My dad retired a few years ago, with a defined benefit pension giving him a guaranteed income for life. With no gold-plated pot of her own, my mum has been developing an increasingly green complexion ever since.
What has happened though, is that mum has decided a longer working life is worth shorter working weeks so she has the time now to chase the sun with her husband, subsequently leaving that green complexion to their son.
With defined benefit pensions all but a thing of the past and healthcare standards and technology improving exponentially, the model my mum is following is likely to become the norm, less out of envy and more out of necessity.
The generation in line to fully experience this shift is the under 35s, due to particularly significant changes in this cohort’s demographics and attitudes to work-life balance, as well as costs like housing delaying high levels of retirement savings.
Later on the ladder
A key element in understanding how and why retirement will look very different for young people today is that we’re doing just about everything later than our parents.
In 1997, the youngest age at which more than 50% of people were homeowners was 26, rising to 34 in 2017, according to recent figures from the Office for National Statistics (ONS). As a result, 55% of 25-34 year olds were renting in 2018, compared to 35% in 1998. And it’s not just house prices putting off increased pension contributions.
The average cost of a UK wedding topped £27,000 in 2017, with parents no longer the sole financial contributors - 32% of those surveyed funded their big day through their own savings. The expense, along with changing attitudes to marriage itself, have meant the UK’s 20-somethings are more likely to have children than be married, with the average age of first-time marriage increasing in 2015 to 33 for men and 31 for women, up from 30 and 27 respectively in 1997.
The order and timing of life’s big expenses shouldn’t be underestimated. With no guaranteed income lined up for retirement, more than ever we need to get the snowball effect of compounding started as soon as possible to give us a chance of funding the lifestyle we want later in life. The longer the first part takes, the shorter the savings have time to grow interest on interest.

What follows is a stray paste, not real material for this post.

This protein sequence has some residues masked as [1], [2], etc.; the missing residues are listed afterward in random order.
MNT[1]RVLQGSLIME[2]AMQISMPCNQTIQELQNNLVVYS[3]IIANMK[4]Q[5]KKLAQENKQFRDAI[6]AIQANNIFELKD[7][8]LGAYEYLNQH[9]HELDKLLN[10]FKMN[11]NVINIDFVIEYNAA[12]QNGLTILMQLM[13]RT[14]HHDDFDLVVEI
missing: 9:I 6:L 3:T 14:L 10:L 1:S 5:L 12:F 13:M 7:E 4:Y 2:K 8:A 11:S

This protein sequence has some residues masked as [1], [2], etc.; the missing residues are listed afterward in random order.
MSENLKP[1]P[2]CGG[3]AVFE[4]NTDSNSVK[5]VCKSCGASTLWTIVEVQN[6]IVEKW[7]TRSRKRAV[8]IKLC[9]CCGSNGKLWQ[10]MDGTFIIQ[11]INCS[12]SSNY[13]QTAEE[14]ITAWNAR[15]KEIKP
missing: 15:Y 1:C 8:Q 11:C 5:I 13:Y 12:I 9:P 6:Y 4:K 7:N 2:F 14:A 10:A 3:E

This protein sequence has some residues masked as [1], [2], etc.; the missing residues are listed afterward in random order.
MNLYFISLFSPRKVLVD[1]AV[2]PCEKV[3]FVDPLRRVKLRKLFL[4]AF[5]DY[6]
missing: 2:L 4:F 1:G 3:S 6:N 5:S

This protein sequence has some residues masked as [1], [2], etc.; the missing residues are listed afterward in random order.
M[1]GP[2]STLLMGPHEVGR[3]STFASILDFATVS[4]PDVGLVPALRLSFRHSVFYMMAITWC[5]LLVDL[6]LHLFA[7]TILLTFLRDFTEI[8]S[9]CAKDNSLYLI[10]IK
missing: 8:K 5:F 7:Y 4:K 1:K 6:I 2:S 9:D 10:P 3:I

To cap it all off, we’re likely to live much longer lives than our parents - but healthier lives at that.
Investment Pulse email
Sign-up to receive daily investment news and insights
Thank you. We've emailed you to confirm your subscription.
We can afford to be pragmatic about having a side-hustle to transition into fulltime retirement - if you haven’t considered it it’s worth thinking about. It could mean setting yourself up to consult for a business once a week, or taking on the projects that will allow you to leave your investments ticking over in the background without dipping into them too much. The point is that a cut-off point with a gold watch and a cruise has most likely disappeared.
Talking about a third age might have once been a softer way to mention retirement but it’s now a genuine phenomenon in its own right. I talked to a couple recently who are combining their pension savings and investments with part-time work to achieve an active and varied lifestyle, and their example is starting to resonate with others in the same boat.
The old model of study, work, retire no longer applies for the under 35s but kick starting our investments now will be the difference between reducing work to an enjoyable hobby later in life and sticking with the day job well into our golden years.
The value of investments and the income from them can go down as well as up, so you may get back less than you invest. Tax treatment depends on individual circumstances and all tax rules may change in the future. Withdrawals from a pension product will not be possible until you reach age 55. This information is not a personal recommendation for any particular investment. If you are unsure about the suitability of an investment you should speak to an authorised financial adviser.